Wednesday, August 1, 2007

On the business end of a blacklist. Oh the hilarity.

I had planned to write about something else for my next blog entry, but life came back and bit me with another spam related episode. Next time, I promise, I'll do something interesting.

In the meantime, I've discovered that a) very few people actually use SPF to reject mail b) the SPF syntax looks simple, but is hard to get right, and c) there are still blacklists which routinely block whole /24 nets.

This morning I got a message from somebody I met at BSDCan in May, asking me to do something LinkedIn-related. Naturally, since I felt I needed some more details to do what this person wanted, I sent a short email message. That message got rejected,

SMTP error from remote mail server after MAIL FROM: SIZE=2240:
host []:
554 refused mailfrom because of SPF policy

which means that the SPF record IN TXT "v=spf1 ip4:
ip4: -all"

does not do what you think it does. Mail sent from was not let through.

OK, the checking tool at the OpenSPF site seem to agree with, and I seriously can not blame them for the choice to trust SPF absolutely.

At the moment it seems my listing each host name is what does the trick. Weird. Anyway, next up in my attempt to communicate with my overseas friend, I tried sending a message from instead. That bounced too, but for a slightly different reason:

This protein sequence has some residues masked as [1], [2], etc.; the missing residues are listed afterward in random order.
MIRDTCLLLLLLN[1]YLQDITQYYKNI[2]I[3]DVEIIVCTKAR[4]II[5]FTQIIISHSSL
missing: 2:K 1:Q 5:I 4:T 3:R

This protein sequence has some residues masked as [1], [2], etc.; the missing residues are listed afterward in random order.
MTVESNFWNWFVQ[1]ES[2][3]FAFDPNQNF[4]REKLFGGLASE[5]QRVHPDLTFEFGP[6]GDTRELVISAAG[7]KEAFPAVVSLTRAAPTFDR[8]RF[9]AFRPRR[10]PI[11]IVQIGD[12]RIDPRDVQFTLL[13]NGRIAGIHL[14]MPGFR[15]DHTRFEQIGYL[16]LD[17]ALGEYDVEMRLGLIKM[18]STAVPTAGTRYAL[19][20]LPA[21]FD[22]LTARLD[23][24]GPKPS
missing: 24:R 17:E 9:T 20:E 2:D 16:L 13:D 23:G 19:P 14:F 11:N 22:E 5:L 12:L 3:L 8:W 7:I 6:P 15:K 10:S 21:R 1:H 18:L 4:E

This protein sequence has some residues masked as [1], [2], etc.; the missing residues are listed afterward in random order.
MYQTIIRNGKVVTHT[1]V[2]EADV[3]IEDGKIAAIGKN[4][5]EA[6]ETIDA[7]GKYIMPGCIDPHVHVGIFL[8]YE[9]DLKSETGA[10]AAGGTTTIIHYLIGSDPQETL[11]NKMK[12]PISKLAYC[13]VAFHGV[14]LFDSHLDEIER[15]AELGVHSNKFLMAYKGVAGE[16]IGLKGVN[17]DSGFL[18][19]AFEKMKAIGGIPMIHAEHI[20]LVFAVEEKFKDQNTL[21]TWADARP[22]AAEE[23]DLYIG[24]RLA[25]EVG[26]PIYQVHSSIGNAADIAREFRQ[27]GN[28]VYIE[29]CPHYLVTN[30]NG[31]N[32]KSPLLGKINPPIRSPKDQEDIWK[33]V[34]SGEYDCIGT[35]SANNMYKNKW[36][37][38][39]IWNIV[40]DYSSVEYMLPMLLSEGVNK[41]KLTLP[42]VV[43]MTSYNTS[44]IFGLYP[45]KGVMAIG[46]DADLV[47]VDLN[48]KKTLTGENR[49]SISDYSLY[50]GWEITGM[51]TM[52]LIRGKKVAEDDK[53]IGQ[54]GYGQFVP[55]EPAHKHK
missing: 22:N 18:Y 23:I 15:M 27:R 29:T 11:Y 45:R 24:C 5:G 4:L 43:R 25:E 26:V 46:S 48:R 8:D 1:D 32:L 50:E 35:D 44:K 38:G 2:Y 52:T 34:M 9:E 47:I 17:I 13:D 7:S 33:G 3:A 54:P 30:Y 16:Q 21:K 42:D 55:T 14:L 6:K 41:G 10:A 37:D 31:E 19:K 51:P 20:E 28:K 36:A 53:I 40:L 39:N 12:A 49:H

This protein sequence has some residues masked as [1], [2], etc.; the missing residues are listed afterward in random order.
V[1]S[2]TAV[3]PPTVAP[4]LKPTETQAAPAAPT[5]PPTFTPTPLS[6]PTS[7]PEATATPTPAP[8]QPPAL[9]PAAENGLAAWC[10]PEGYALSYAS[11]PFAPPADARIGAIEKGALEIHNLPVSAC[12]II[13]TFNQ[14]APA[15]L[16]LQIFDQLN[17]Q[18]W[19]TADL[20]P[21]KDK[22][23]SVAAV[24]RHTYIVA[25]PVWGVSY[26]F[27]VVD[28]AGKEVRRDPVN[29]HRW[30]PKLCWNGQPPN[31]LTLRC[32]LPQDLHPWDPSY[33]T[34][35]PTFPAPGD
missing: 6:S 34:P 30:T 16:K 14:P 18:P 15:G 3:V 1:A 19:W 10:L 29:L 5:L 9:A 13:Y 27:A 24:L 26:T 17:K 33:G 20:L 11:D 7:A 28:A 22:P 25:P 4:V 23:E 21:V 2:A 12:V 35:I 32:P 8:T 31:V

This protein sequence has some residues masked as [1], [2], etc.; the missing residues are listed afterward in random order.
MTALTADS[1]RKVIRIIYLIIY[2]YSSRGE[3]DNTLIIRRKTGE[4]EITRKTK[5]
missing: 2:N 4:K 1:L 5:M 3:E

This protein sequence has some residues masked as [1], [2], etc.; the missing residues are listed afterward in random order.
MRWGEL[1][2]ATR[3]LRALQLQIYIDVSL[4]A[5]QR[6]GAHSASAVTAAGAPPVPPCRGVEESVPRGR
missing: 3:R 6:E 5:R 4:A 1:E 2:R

SMTP error from remote mail server after RCPT TO::
host []:
553 Dynamic pool

If you look up the data for, you will find that valid mail from there gets sent mainly from, which is in the tiny /29 our ISP set aside for my home net when I told them I wanted a fixed IP address.

I'm not sure if the rest of the "ip=194.54.107.*" network is actually a pool of dynamically allocated addresses these days, but I do know is that has not been dynamically allocated for quite a number of years.

Going to the URL gave me this picture:

This really gives me no useful information at all. Except, of course, that at they think that putting entire /24 nets on their blacklist is useful. Some of us tend to disagree with that notion.

Anyway, I filled in the form with a terse but hopefully polite message, and clicked Submit.

I was rewarded with this message:

If I read this correctly, they think mail from is spam because BGNett or MTULink have not set up reverse lookup for OR because they think the entire /24 is dynamically allocated. OR somebody in that subnet may have sent spam at one time. I can only guess at the real reason, and repeat over and over that blocking entire subnets will give you a generous helping of false positives.

Nevermind that, the SPF record which made my mail from go through to my overseas friend included a:hostname.domain.tld for all allowed senders.

And in other news, the PF tutorial saw its visitor number 15000 since EuroBSDCon 2006 on Saturday, last count is 15220.

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